Minnesota is ground zero in the recruitment of mostly young Somali men and women by radical Islamic terrorist groups whose principal aim is to attack and destroy America and its allies.

Over two years, more than 20 Somali-Americans from Minnesota have left the state to fight with ISIL/ISIS or Al-Shabab.

U.S. Attorney Andrew Luger, in announcing the most recent arrests, made a statement that should rocket past frightening and straight into alarming.

“To be clear,” he said, “we have a terror-recruitment problem in Minnesota. … This case demonstrates how difficult it is to put an end to recruiting here.”

When the U.S. attorney tells the nation that Minnesota has a terror-recruitment problem, it is time for Minnesota to do something.

In particular, it is time for the governor and the Legislature to raise more than concern about our potential status as the Land of 10,000 Terrorists.

We have seen among our European friends what happens when significant portions of a population are radicalized and political correctness takes the place of common sense.

Once the Pandora’s box of terror is opened, it is nearly impossible to close it. It’s time Minnesotans brace for the reality that the Global War on Terror has reached our state.

That young Somali men and women are prime targets of terrorist recruitment does not make this a Somali problem. It is a Minnesota problem.

Minnesota has been a haven for immigrants from other nations since its inception. In recent decades, our state has seen an influx of Hmong, Somalis, Eritreans and others.

In large part this is because our state has experience in being a place where immigrants have flourished and contributed significantly to the quality of our life.

Yet this is not the time to be squeamish about the fact that a specific population — Somalis — is the target of terrorist groups around the world.

Minnesotans need to know of the evil that is lurking among us and what can and should be done to defeat it.

The governor should appoint a statewide task force to begin reviewing what our options are as it relates to this crisis in our midst. The Legislature should begin holding hearings to hear from experts in and outside of Minnesota who are focused on this growing threat to our state and national security.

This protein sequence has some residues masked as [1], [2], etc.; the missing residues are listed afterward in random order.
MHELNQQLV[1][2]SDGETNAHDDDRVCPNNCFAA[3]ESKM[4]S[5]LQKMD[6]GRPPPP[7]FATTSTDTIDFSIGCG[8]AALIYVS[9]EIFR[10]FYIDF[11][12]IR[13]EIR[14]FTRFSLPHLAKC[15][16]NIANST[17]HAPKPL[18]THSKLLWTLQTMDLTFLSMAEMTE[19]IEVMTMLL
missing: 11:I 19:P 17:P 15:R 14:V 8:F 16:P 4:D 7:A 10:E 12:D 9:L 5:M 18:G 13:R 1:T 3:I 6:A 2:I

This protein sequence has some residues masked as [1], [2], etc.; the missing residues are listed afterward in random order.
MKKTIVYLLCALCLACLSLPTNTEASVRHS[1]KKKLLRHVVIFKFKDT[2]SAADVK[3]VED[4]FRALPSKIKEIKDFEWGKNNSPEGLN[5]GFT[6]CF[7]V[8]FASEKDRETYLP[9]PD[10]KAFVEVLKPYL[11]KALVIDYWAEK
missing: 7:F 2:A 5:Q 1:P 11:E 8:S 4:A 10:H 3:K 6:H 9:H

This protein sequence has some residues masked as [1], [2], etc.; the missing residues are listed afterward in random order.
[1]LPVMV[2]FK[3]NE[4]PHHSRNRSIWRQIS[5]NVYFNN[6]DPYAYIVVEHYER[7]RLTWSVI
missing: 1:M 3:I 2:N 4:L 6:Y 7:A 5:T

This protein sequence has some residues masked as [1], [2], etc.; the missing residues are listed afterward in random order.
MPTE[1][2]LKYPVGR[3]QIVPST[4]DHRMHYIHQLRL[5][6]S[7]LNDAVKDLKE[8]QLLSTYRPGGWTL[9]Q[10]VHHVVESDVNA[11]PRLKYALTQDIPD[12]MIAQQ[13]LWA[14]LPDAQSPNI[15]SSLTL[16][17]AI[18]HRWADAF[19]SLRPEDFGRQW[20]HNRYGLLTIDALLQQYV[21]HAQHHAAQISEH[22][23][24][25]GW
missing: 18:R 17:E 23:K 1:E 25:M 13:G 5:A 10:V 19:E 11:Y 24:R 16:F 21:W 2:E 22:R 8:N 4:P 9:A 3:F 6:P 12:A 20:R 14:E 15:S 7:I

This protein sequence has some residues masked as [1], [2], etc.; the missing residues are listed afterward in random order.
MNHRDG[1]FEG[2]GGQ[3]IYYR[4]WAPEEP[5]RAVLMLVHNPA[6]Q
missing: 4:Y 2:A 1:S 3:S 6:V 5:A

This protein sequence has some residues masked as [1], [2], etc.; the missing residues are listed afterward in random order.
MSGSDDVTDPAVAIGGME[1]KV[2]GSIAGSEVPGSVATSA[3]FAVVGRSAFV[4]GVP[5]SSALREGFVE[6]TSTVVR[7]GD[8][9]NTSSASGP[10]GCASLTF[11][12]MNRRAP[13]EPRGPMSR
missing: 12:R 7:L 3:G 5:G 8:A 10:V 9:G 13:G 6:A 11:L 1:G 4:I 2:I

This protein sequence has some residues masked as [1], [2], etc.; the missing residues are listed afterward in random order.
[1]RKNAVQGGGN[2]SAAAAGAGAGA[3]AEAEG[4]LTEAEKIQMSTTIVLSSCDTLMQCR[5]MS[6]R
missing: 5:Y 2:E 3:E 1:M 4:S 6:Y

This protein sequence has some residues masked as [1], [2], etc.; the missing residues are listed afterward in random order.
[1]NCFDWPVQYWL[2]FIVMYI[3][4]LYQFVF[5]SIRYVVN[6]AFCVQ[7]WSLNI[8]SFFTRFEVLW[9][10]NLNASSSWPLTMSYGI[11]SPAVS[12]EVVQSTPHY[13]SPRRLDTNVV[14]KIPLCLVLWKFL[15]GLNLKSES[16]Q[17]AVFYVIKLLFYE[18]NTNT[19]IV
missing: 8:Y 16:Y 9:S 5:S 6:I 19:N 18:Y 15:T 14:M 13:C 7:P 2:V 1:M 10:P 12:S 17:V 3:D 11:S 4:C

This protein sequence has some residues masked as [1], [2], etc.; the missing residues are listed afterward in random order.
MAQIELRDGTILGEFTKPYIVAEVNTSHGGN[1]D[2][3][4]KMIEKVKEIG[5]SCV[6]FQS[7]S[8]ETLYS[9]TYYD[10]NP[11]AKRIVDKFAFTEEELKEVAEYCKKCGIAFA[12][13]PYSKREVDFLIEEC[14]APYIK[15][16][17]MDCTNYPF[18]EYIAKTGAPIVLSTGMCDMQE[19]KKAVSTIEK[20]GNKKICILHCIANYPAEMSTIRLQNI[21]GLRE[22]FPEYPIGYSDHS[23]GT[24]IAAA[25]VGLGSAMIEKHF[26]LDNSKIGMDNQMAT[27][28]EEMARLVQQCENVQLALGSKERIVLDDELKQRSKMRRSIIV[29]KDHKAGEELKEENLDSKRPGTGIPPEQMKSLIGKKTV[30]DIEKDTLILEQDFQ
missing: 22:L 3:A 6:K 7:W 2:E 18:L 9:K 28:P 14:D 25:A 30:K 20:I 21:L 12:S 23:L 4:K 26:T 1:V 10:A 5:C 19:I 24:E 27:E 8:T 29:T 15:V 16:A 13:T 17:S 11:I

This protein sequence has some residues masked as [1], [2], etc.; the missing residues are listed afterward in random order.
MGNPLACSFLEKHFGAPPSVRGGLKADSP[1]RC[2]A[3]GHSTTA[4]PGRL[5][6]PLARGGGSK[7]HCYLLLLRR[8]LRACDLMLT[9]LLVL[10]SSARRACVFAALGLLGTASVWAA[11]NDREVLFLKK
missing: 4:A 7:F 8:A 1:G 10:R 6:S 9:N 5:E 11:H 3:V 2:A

Somali parents and children should have the opportunity to share their concerns and their perspectives on what has made their community the target of those who seek nothing more of their people than to train them to be weapons of terror.

As much as this is not a Somali problem, it is also not a Minneapolis problem. From one corner of Minnesota to the other, Somali residents are thriving and contributing.

Terrorists don’t care about city or regional or county boundaries any more than they recognize national boundaries. What they care about is finding disaffected young men and women and tantalizing them with false prospects for greater glory.

Policymakers should not seek to fan the flames of fear and mistrust, but to seek input on how Minnesotans can work together to address this epidemic.

Minnesotans ought to be given the facts about who is recruiting our young people, what they are seeking, and what entices a young man or woman to leave the safety and comfort of Minnesota to travel to dangerous and violent regions of the world to fight alongside terror groups.

Minnesotans should know that these trained terrorists could return home and put their skills to work in Minnesota and throughout America.

The Global War on Terror is not taking place in some amorphous “over there” any longer.

It is taking place in our own back yard, in the heartland of America, and it’s a grave danger to our state.

It’s time the governor and the Legislature brought all of Minnesota into the conversation about the battle taking place across the state. In this war, we have to be all in it to win it.


Norm Coleman is chairman of the Minnesota Action Network and the American Action Network, and a former U.S. senator.